Last summer, my friend Jim Asker came up with the idea for Team in Training to do an international event, with Dublin, Ireland to be the destination. I excitedly agreed to be a part of this inaugural event for the Tennessee chapter, and what an adventure it ended up being. Here's a recap of the trip.
A little group photo while we were still smiling. This group of people helped raise over $80,000 for the Leukemia & Lymphoma Society. All of us are involved for different reasons, but all in it for the ultimate goal - a cure. Jim and Paige on the right were our two season mentors.
Paige and I in Philly
Exhausted and stuck in Philly!
Our flight was delayed, then we were delayed in Philadelphia for a day, which we were less than thrilled about, but Paige and I decided to make the best of it. We decided to go out and about in the city, which I ended up loving. The art and history in the city are amazing, and I can't wait to go back and explore more when I have more time.
We arrived in Dublin on Saturday morning, exhausted, smelly, and most generally grumpy. Things started to become a little more real after we visited the race Expo to pick up our gear. It was my first trip out of the country, so I was pretty much enthralled with everything. One of the most interesting things I noticed about Dublin was how all the doors seemed to be different colors. It makes me want a purple door, you know, when I grow up! We found the start and finish lines, which were thankfully very close to our hotel. It was all coming together - I was about to do my first full marathon. I hadn't trained properly and was nervous as heck, but I knew I had to do it. Anxiety, stress, and worry were all setting in. Who wants to do 26.2 miles for fun? This coming from a girl 2 years prior wanted nothing to do with any type of exercise at all. Quite the reversal.
On Monday, race day was upon us. It was windy and cloudy but then again I wouldn't have expected anything else in Dublin. I can see why those people drink so much - the weather is beyond depressing! Someone handed me a poncho early in the day and for some reason I decided that it was worth holding onto. That gut feeling proved to be correct - as it started pouring later on in the race. The race started at 9, which was awesome. It gave us time to eat, talk out some last minute jitters, and take a shot of vodka before starting. (I kid, I kid, it was whiskey). My teammates and I headed out for a race we had been preparing for for months.
Things started hurting around Mile 2 - that's when I knew it was going to be a long day. Thankfully, sweet Paige stayed with me throughout the entire race. By Mile 8, my hip had pretty much had it and I was beginning to think I couldn't do it. By the time I got to Mile 13, I was ready to call it quits and hang out in the Sag Wagon for a few hours. Much to my disappointment, the Sag Wagon never showed up. We kept plugging along, and at Mile 15 the torrential downpour started. That was fun. By mile 18 I was really beginning to question my sanity in addition to my stupidity. I hadn't trained more than 14 miles, it probably was pretty stupid to take on 26.2 but my stubbornness set in somewhere around Mile 20. I hit the infamous "wall" at Mile 22 and broke down crying. Paige was there to comfort me and encourage me but never have I wanted to just sit down in a puddle and splash and cry as much as I did in that moment. She pushed me along and kept me talking. Around Mile 24, it was game over. I started sobbing where Paige kindly told me that if I didn't stop crying she was going to kick my face. Okay, maybe she didn't but it sure felt like she was being mean to me telling me to stop crying and all. I mean, it hurt... I was cold, it was dark, and dammit I wanted to see that finish line! I'm not sure how she kept me going and out of the puddles, but she did and soon we could hear the finish. However for some reason, we could never see it... then we discovered we were going the WRONG direction. By this time, any expletive ever known to man was coming out of my mouth and I was ready to punch someone who looked at me wrong. Crossing the finish line is honestly a little fuzzy - almost like I was drunk exhaustion. I remember stumbling back to my hotel thinking, Wow, I'm a marathoner! I got to the hotel bar and immediately ordered a drink! It was great seeing my teammates comforting faces and getting congratulatory hugs.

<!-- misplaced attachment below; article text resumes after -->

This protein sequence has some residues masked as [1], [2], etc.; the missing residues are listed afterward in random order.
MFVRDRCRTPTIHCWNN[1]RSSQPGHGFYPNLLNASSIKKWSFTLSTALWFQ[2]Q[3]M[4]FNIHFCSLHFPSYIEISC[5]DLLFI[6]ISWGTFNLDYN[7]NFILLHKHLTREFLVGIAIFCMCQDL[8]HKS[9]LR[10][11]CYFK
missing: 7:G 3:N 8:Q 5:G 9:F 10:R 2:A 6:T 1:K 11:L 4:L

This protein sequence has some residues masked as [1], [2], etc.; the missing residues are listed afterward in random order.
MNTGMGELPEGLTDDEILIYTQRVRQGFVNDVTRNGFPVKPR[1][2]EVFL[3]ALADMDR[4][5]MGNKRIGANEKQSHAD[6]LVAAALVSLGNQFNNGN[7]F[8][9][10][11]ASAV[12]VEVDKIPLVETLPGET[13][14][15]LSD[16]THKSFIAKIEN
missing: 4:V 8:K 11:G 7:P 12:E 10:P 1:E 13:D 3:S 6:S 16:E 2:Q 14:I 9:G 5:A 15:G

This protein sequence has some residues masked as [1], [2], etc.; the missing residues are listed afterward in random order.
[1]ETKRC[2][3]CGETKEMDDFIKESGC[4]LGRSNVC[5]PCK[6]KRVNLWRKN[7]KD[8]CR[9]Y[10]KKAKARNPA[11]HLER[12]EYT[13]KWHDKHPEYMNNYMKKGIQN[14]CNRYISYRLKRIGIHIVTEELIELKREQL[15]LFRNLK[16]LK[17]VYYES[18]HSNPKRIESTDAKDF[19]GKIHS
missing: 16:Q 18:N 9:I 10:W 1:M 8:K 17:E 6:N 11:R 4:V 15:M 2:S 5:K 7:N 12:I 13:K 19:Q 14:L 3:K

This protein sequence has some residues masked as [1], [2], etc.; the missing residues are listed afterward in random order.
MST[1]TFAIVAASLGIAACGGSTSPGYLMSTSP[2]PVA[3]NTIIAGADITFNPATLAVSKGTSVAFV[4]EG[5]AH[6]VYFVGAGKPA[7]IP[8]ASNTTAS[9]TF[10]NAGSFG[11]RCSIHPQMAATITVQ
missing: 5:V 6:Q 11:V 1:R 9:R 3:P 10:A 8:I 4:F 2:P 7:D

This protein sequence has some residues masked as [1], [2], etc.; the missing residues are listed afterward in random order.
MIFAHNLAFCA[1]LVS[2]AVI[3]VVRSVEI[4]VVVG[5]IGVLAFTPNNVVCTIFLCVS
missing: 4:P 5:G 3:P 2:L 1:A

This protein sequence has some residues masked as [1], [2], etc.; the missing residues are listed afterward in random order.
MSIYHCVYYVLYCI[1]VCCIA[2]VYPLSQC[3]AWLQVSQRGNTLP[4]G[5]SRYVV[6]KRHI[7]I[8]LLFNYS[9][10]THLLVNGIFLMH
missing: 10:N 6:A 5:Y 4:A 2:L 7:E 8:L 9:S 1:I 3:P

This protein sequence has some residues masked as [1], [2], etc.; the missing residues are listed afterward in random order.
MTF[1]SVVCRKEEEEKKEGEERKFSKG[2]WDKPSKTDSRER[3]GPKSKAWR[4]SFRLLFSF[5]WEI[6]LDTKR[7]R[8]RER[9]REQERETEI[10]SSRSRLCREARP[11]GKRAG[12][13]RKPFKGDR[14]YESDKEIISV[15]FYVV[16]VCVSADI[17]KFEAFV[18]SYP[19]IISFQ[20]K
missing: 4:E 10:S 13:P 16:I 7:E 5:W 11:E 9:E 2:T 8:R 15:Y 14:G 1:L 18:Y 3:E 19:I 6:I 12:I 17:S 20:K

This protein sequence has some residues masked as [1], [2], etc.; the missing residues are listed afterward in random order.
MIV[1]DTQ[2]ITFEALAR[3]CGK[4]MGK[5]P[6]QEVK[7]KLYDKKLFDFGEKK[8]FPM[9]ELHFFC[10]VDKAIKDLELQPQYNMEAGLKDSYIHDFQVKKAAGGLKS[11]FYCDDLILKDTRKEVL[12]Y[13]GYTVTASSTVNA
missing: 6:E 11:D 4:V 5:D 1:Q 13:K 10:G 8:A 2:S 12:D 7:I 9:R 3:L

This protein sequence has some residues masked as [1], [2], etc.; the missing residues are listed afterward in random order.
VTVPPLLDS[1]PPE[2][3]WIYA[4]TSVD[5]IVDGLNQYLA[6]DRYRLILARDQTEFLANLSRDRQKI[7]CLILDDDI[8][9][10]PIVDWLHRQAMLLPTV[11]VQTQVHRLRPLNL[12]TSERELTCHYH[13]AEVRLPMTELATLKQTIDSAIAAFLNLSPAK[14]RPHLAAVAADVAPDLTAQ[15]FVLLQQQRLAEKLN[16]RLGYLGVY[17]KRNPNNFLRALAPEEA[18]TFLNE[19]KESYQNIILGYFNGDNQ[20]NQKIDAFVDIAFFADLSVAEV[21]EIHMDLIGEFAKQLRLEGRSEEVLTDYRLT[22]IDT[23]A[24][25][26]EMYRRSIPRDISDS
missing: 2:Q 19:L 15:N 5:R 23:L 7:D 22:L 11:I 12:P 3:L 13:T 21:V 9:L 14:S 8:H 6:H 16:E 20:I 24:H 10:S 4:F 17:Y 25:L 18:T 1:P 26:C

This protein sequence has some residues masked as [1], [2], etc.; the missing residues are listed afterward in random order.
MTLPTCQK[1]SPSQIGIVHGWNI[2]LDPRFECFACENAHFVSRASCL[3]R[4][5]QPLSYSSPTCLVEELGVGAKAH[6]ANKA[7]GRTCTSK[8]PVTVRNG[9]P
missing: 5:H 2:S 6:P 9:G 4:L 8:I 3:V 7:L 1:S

I still look back and the whole thing feels unreal. I can't believe I actually finished. I can't believe I did it in Dublin, Ireland. What an amazing trip with a great group of people. To complete such a huge feat in my life with the Leukemia & Lymphoma Society made all the pain worth it. I swore that I'd never do another full, but now I have one picked out, and I fully intend on training properly for this one. I'm excited. Thanks to everyone who supported me emotionally, prayerfully, and by donating to the cause!
Wouldn't be a trip to Dublin without some Guinness!